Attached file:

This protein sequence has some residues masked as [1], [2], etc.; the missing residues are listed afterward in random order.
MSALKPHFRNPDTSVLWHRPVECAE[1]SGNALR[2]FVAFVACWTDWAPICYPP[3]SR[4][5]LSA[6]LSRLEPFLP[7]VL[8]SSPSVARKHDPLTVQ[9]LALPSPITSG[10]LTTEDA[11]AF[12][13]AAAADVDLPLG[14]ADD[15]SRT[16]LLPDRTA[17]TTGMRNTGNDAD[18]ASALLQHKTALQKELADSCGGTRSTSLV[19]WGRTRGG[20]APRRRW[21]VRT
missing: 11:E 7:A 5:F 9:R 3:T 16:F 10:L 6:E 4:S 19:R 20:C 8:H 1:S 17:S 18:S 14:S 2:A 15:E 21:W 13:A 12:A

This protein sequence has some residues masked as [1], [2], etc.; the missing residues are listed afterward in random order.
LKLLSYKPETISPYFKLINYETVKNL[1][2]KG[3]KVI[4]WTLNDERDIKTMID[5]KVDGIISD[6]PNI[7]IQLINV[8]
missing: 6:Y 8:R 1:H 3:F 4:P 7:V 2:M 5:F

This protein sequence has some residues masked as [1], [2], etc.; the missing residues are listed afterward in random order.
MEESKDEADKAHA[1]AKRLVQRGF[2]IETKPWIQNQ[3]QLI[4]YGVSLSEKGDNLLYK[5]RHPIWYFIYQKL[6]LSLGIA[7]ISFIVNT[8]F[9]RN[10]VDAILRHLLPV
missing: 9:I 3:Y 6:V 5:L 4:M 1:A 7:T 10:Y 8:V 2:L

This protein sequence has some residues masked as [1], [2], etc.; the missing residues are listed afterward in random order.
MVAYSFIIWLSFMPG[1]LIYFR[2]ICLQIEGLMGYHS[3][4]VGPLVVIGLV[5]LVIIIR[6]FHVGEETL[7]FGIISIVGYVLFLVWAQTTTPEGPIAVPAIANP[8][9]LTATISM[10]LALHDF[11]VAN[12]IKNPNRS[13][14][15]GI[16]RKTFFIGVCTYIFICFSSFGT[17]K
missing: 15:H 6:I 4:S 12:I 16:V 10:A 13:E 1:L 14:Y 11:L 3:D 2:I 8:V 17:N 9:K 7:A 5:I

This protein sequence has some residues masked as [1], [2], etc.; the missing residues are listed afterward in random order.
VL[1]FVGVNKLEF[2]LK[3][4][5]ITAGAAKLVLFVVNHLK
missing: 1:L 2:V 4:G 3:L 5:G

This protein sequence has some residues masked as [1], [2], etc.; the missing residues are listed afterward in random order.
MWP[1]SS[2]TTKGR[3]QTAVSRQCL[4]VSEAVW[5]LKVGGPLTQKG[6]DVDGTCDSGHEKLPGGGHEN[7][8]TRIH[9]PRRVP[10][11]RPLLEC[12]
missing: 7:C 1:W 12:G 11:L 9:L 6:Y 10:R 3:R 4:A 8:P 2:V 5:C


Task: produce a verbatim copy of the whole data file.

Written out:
This protein sequence has some residues masked as [1], [2], etc.; the missing residues are listed afterward in random order.
MSALKPHFRNPDTSVLWHRPVECAE[1]SGNALR[2]FVAFVACWTDWAPICYPP[3]SR[4][5]LSA[6]LSRLEPFLP[7]VL[8]SSPSVARKHDPLTVQ[9]LALPSPITSG[10]LTTEDA[11]AF[12][13]AAAADVDLPLG[14]ADD[15]SRT[16]LLPDRTA[17]TTGMRNTGNDAD[18]ASALLQHKTALQKELADSCGGTRSTSLV[19]WGRTRGG[20]APRRRW[21]VRT
missing: 11:E 7:A 5:F 9:R 3:T 16:F 10:L 6:E 4:S 19:R 20:C 8:H 1:S 17:S 18:S 14:S 2:A 15:E 21:W 13:A 12:A

This protein sequence has some residues masked as [1], [2], etc.; the missing residues are listed afterward in random order.
LKLLSYKPETISPYFKLINYETVKNL[1][2]KG[3]KVI[4]WTLNDERDIKTMID[5]KVDGIISD[6]PNI[7]IQLINV[8]
missing: 6:Y 8:R 1:H 3:F 4:P 7:V 2:M 5:F

This protein sequence has some residues masked as [1], [2], etc.; the missing residues are listed afterward in random order.
MEESKDEADKAHA[1]AKRLVQRGF[2]IETKPWIQNQ[3]QLI[4]YGVSLSEKGDNLLYK[5]RHPIWYFIYQKL[6]LSLGIA[7]ISFIVNT[8]F[9]RN[10]VDAILRHLLPV
missing: 9:I 3:Y 6:V 5:L 4:M 1:A 7:T 10:Y 8:V 2:L

This protein sequence has some residues masked as [1], [2], etc.; the missing residues are listed afterward in random order.
MVAYSFIIWLSFMPG[1]LIYFR[2]ICLQIEGLMGYHS[3][4]VGPLVVIGLV[5]LVIIIR[6]FHVGEETL[7]FGIISIVGYVLFLVWAQTTTPEGPIAVPAIANP[8][9]LTATISM[10]LALHDF[11]VAN[12]IKNPNRS[13][14][15]GI[16]RKTFFIGVCTYIFICFSSFGT[17]K
missing: 15:H 6:I 4:S 12:I 16:V 10:A 13:E 1:L 14:Y 11:L 3:D 2:I 8:V 17:N 9:K 7:A 5:I

This protein sequence has some residues masked as [1], [2], etc.; the missing residues are listed afterward in random order.
VL[1]FVGVNKLEF[2]LK[3][4][5]ITAGAAKLVLFVVNHLK
missing: 1:L 2:V 4:G 3:L 5:G

This protein sequence has some residues masked as [1], [2], etc.; the missing residues are listed afterward in random order.
MWP[1]SS[2]TTKGR[3]QTAVSRQCL[4]VSEAVW[5]LKVGGPLTQKG[6]DVDGTCDSGHEKLPGGGHEN[7][8]TRIH[9]PRRVP[10][11]RPLLEC[12]
missing: 7:C 1:W 12:G 11:L 9:L 6:Y 10:R 3:R 4:A 8:P 2:V 5:C